After scouring the small, quaint shops of Portland, Maine for gifts I was about half-successful. Parking wasn’t easy, winds were blasting up to 45 knots and it was raining sideways.
I stopped in on the temporary RIABiz offices — AKA a friend’s advisory firm that gives me a spare desk over the holidays — and got drawn into the bantering kind of conversation that always seems to go on there when the markets are open but it’s really a holiday. That didn’t help my shopping progress. I took note that these relatively conservative fellows are not impressed by Republicans at the moment — and blame them for the Fiscal Cliff problem of the days. See: Fiscal Cliff is ready for his close-up — whether we are or not.
There hasn’t yet been the usual jarring shift from West Coast to East Coast living. It’s been pretty warm so the snow only exists in dirty banks at the sides of big parking lots and the ice on the ponds is more of a slush from what was apparently skate-able surfaces a couple weeks ago. See: RIABiz counts down to Christmas in Maine, Oregon, Indiana, New York, Seattle and San Anselmo, CA.
Celtic pride endures
I’m staying in the house I grew up in South Freeport, Maine. The big storm took down two trees on our property and both fell conveniently on our power and Comcast wires. This effectively put me out of business and made the neighborhood noisier. Growing up, power outages brought peace. Now everyone owns generators and they roar to life across the countryside shortly after the lights go out.
There were really no complaints in our family because among the scramble of spitting wires, the cable television signals still made it through so we got to watch the Boston Celtics as per the custom.
What would L.L. Bean do?
So after what was an eventful start to my time in Maine I was still a little giftless but knowing that I hadn’t yet played my shopping trump card — driving the four miles up to L.L. Bean. My journey had two missions: One was to get the final haul of gifts; the other was to once and for all stop the onslaught of catalogues that go straight from the mailbox at my houseboat homestead in Sausalito to the recycling box.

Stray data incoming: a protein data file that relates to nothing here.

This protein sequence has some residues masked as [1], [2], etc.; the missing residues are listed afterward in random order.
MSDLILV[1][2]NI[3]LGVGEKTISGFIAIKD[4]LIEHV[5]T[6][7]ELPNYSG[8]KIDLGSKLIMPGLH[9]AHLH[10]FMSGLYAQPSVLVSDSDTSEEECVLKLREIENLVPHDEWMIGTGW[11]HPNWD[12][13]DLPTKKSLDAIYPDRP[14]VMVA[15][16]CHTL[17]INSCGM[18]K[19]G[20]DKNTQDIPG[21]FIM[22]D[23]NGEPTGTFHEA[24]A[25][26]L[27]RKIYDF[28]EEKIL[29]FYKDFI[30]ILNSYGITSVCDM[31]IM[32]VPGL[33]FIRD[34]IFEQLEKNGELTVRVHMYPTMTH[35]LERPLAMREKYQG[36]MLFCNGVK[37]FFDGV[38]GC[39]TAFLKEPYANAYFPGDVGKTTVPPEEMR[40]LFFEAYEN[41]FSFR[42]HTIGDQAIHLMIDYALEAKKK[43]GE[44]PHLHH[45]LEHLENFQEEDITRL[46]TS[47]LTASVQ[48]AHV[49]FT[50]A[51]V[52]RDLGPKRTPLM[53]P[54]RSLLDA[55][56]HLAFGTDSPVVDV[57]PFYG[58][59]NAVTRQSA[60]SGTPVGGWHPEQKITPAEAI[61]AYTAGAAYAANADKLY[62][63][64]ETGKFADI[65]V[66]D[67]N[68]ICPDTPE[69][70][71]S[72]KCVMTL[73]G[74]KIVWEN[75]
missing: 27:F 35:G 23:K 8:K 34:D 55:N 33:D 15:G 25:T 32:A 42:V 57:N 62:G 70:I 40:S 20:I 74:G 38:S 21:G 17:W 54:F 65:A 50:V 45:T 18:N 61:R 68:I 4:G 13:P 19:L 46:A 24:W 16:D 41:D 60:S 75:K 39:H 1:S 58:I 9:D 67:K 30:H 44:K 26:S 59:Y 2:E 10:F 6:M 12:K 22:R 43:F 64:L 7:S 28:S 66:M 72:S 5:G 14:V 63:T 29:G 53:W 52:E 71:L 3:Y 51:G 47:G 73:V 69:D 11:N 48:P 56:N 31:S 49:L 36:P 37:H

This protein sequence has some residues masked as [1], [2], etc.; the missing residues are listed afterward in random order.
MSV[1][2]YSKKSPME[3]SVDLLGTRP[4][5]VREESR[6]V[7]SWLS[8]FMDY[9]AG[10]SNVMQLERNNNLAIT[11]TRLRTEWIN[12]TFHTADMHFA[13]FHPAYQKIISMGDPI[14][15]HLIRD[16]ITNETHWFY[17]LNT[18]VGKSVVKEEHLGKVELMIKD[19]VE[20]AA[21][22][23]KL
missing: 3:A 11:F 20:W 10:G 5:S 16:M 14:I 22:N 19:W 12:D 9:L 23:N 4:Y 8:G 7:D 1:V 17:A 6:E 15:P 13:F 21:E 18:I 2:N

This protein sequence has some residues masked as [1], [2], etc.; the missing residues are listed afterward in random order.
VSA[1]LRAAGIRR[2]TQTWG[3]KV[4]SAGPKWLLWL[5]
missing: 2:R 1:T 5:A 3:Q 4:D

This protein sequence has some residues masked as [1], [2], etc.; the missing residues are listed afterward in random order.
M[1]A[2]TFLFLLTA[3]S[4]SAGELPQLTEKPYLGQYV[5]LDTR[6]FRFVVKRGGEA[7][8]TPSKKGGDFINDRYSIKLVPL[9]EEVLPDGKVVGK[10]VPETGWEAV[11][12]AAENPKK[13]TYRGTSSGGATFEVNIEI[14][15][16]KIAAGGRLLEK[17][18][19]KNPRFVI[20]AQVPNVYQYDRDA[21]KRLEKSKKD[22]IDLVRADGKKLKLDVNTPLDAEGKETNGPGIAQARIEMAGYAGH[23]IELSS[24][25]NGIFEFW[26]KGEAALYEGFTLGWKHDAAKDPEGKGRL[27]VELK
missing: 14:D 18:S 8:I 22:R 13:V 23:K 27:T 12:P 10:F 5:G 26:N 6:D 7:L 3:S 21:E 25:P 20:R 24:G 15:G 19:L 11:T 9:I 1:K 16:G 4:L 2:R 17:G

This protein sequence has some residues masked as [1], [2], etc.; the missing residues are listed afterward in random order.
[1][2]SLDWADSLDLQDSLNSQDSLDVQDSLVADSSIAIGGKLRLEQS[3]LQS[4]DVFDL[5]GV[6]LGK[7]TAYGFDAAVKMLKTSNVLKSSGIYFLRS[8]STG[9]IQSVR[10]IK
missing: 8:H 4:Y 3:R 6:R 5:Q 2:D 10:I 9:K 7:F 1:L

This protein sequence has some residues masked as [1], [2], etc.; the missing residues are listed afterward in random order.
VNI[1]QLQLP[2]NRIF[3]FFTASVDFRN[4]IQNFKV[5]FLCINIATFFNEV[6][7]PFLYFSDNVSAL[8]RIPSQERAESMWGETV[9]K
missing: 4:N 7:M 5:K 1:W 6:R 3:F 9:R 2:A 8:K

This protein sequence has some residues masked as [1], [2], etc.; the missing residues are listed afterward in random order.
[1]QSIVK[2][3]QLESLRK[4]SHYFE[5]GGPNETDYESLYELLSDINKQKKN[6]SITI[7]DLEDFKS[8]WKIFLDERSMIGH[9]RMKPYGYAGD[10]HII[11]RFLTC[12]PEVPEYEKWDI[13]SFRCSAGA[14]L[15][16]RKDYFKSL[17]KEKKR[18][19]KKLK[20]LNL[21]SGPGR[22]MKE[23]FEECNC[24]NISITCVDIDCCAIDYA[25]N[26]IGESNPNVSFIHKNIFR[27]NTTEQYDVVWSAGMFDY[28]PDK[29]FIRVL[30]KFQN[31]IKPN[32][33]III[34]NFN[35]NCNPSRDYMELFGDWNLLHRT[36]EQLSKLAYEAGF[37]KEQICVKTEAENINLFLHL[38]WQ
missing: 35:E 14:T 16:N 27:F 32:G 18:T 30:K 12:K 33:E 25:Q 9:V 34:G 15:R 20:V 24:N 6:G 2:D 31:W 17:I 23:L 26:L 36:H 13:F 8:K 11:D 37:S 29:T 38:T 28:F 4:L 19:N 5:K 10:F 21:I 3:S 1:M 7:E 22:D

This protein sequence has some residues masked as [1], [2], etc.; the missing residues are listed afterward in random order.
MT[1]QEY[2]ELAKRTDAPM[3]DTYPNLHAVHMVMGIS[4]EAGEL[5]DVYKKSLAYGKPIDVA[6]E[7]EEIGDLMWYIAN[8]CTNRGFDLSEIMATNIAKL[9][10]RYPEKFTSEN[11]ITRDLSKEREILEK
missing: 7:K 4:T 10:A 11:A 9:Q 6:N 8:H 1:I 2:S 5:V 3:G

I saw my opportunity when the cashier asked me whether she could be of any further service the way L.L. Bean people do at every turn. In a bit of a vent, I explained that I had tried to stop to the offending marketing tomes — thicker by the year — from coming to my home, in duplicate, and that they tend to stop and then resume. She directed me to the comment area but another alert Bean employee told me that I needed to go higher up the chain. I went to a service island where one Bean woman looked bewildered by my request but the other burrowed into the Bean system and supposedly put a stop to mailings going to two variations of my address.
I might add at this juncture that, since I grew up in Freeport, I have mixed feelings about L.L. Bean. The place made our town prosperous in the last 40 years. But it also changed its character — not all bad, but certainly a change. In giving millions of people around the world a taste of Maine, it has, at least with the outlet stores that glom onto its marketing coattails up and down Main Street,, stolen a measure of Freeport’s essential Maineness.
What is undeniable was that it always has been a guidepost in forming RIABiz. When various questions of service, image and quality come up, I think: what does L.L. Bean do in these circumstances. It has always been a place willing to grow at its own pace and to be a big business without too heavy a corporate feel. It’s nice to have such a role model.
More importantly, it’s a place where I can finish my Christmas shopping. And I did. See: A chief investment strategist asks: Exactly how efficient is holiday gift shopping?.
Reasons to be thankful
I enter Christmas in a thankful, appreciative mood. RIABiz has found its way through to its fourth Christmas. Founded in 2009, it has yet to live through any boom times but the RIA business has continued to make its own luck amid plenty of challenges. The help we get throughout the year to keep on through that 24-7-52 challenge (it’s not actually right to say 365) knows no season. Though I like to think our hard work earns us some of that help, the spirit we encounter daily can not nearly be accounted for by that. Thank you.
Here at home, a notable gift to me (for whom single life with a series of roommate dogs has rendered humans and canines nearly interchangeable in my mind) was that our family dog in Maine is looking good. Simba, 9, riddled with cancer, and dropping weight alarmingly, not only made it to Christmas so I could see her but has been taking all her walks and looking good. She’s regained her weight and she’s drooling up tennis balls with a vengeance. I’ve been taking lots of pictures of her. My mother decided against a course of chemotherapy so Simba could go naturally. Simba apparently has her own plans. See: RIABiz wishes you a relaxing holiday to rest up for an exciting New Year.